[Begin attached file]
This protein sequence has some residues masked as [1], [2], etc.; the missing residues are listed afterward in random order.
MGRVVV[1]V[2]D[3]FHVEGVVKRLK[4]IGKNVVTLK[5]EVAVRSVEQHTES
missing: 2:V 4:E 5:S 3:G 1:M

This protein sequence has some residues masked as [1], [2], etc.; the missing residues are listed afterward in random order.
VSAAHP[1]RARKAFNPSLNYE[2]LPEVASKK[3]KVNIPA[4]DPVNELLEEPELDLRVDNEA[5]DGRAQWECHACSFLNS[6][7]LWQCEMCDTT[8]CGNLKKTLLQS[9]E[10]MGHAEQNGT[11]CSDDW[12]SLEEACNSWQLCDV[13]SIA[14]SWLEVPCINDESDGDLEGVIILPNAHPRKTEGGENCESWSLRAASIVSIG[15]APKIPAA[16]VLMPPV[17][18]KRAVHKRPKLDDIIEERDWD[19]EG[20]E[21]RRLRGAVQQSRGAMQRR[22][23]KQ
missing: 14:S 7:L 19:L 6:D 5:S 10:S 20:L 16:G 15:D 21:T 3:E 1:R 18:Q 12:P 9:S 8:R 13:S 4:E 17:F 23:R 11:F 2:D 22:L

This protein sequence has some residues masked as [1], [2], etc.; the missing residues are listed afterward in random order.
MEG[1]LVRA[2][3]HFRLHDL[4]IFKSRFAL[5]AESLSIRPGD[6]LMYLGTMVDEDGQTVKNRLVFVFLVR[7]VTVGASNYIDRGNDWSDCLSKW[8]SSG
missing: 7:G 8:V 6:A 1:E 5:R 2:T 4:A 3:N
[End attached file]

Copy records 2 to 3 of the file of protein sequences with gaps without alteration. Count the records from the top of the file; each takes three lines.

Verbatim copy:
This protein sequence has some residues masked as [1], [2], etc.; the missing residues are listed afterward in random order.
VSAAHP[1]RARKAFNPSLNYE[2]LPEVASKK[3]KVNIPA[4]DPVNELLEEPELDLRVDNEA[5]DGRAQWECHACSFLNS[6][7]LWQCEMCDTT[8]CGNLKKTLLQS[9]E[10]MGHAEQNGT[11]CSDDW[12]SLEEACNSWQLCDV[13]SIA[14]SWLEVPCINDESDGDLEGVIILPNAHPRKTEGGENCESWSLRAASIVSIG[15]APKIPAA[16]VLMPPV[17][18]KRAVHKRPKLDDIIEERDWD[19]EG[20]E[21]RRLRGAVQQSRGAMQRR[22][23]KQ
missing: 14:S 7:L 19:L 6:D 5:S 10:S 20:L 16:G 15:D 21:T 3:E 1:R 18:Q 12:P 9:S 8:R 13:S 4:E 17:F 23:R 11:F 2:D 22:L

This protein sequence has some residues masked as [1], [2], etc.; the missing residues are listed afterward in random order.
MEG[1]LVRA[2][3]HFRLHDL[4]IFKSRFAL[5]AESLSIRPGD[6]LMYLGTMVDEDGQTVKNRLVFVFLVR[7]VTVGASNYIDRGNDWSDCLSKW[8]SSG
missing: 7:G 8:V 6:A 1:E 5:R 2:T 4:A 3:N